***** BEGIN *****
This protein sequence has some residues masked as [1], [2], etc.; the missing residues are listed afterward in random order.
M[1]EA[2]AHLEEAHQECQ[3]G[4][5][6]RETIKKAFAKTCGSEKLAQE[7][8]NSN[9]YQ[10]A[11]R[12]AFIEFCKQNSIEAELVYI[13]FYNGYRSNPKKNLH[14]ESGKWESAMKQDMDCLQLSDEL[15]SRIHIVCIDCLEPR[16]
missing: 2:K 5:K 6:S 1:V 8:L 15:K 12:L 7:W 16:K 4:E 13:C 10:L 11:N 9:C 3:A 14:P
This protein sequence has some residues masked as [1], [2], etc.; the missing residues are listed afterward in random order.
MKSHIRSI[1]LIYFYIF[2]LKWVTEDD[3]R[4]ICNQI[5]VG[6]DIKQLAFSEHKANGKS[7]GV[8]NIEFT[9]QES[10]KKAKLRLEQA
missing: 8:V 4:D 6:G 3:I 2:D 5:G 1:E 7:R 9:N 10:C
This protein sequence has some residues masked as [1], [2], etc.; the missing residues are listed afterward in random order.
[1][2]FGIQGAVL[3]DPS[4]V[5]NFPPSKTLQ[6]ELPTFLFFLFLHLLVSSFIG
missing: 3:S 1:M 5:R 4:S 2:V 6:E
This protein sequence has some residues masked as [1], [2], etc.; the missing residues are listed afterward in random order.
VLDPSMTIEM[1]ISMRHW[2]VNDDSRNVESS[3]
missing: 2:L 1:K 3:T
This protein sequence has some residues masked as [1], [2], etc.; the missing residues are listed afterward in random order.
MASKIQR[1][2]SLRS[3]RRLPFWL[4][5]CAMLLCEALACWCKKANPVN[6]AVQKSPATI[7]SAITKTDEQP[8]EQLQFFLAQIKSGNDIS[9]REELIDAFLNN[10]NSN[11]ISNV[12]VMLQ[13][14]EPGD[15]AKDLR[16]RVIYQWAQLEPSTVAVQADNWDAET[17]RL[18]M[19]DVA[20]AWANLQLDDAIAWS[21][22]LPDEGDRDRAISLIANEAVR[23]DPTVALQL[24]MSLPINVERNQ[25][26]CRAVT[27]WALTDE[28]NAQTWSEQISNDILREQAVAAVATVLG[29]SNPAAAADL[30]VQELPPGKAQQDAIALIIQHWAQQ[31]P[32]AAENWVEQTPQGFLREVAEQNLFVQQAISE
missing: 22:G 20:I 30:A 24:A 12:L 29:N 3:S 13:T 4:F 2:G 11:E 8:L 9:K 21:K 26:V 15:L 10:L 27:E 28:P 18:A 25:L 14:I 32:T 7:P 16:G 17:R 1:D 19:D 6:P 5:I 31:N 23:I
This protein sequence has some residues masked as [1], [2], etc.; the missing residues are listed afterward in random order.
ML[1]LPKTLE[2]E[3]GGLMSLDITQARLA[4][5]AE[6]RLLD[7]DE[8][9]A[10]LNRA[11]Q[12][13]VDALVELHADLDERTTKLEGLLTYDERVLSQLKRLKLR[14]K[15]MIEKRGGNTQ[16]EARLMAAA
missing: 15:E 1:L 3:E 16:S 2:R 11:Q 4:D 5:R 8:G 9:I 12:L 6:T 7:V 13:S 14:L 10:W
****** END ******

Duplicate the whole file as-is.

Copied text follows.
This protein sequence has some residues masked as [1], [2], etc.; the missing residues are listed afterward in random order.
M[1]EA[2]AHLEEAHQECQ[3]G[4][5][6]RETIKKAFAKTCGSEKLAQE[7][8]NSN[9]YQ[10]A[11]R[12]AFIEFCKQNSIEAELVYI[13]FYNGYRSNPKKNLH[14]ESGKWESAMKQDMDCLQLSDEL[15]SRIHIVCIDCLEPR[16]
missing: 2:K 5:K 6:S 1:V 8:L 15:K 12:L 7:W 16:K 4:E 13:C 10:L 11:N 9:C 3:A 14:P
This protein sequence has some residues masked as [1], [2], etc.; the missing residues are listed afterward in random order.
MKSHIRSI[1]LIYFYIF[2]LKWVTEDD[3]R[4]ICNQI[5]VG[6]DIKQLAFSEHKANGKS[7]GV[8]NIEFT[9]QES[10]KKAKLRLEQA
missing: 8:V 4:D 6:G 3:I 2:D 5:G 1:E 7:R 9:N 10:C
This protein sequence has some residues masked as [1], [2], etc.; the missing residues are listed afterward in random order.
[1][2]FGIQGAVL[3]DPS[4]V[5]NFPPSKTLQ[6]ELPTFLFFLFLHLLVSSFIG
missing: 3:S 1:M 5:R 4:S 2:V 6:E
This protein sequence has some residues masked as [1], [2], etc.; the missing residues are listed afterward in random order.
VLDPSMTIEM[1]ISMRHW[2]VNDDSRNVESS[3]
missing: 2:L 1:K 3:T
This protein sequence has some residues masked as [1], [2], etc.; the missing residues are listed afterward in random order.
MASKIQR[1][2]SLRS[3]RRLPFWL[4][5]CAMLLCEALACWCKKANPVN[6]AVQKSPATI[7]SAITKTDEQP[8]EQLQFFLAQIKSGNDIS[9]REELIDAFLNN[10]NSN[11]ISNV[12]VMLQ[13][14]EPGD[15]AKDLR[16]RVIYQWAQLEPSTVAVQADNWDAET[17]RL[18]M[19]DVA[20]AWANLQLDDAIAWS[21][22]LPDEGDRDRAISLIANEAVR[23]DPTVALQL[24]MSLPINVERNQ[25][26]CRAVT[27]WALTDE[28]NAQTWSEQISNDILREQAVAAVATVLG[29]SNPAAAADL[30]VQELPPGKAQQDAIALIIQHWAQQ[31]P[32]AAENWVEQTPQGFLREVAEQNLFVQQAISE
missing: 22:G 20:I 30:A 24:A 12:L 29:N 3:S 13:T 4:F 2:G 11:E 8:L 9:K 21:K 26:V 15:L 10:L 27:E 28:P 18:A 25:L 14:I 32:T 7:P 16:G 17:R 1:D 19:D 6:P 5:I 31:N 23:I
This protein sequence has some residues masked as [1], [2], etc.; the missing residues are listed afterward in random order.
ML[1]LPKTLE[2]E[3]GGLMSLDITQARLA[4][5]AE[6]RLLD[7]DE[8][9]A[10]LNRA[11]Q[12][13]VDALVELHADLDERTTKLEGLLTYDERVLSQLKRLKLR[14]K[15]MIEKRGGNTQ[16]EARLMAAA
missing: 15:E 1:L 3:E 16:S 2:R 11:Q 4:D 5:R 8:G 9:I 12:L 6:T 7:V 13:S 14:L 10:W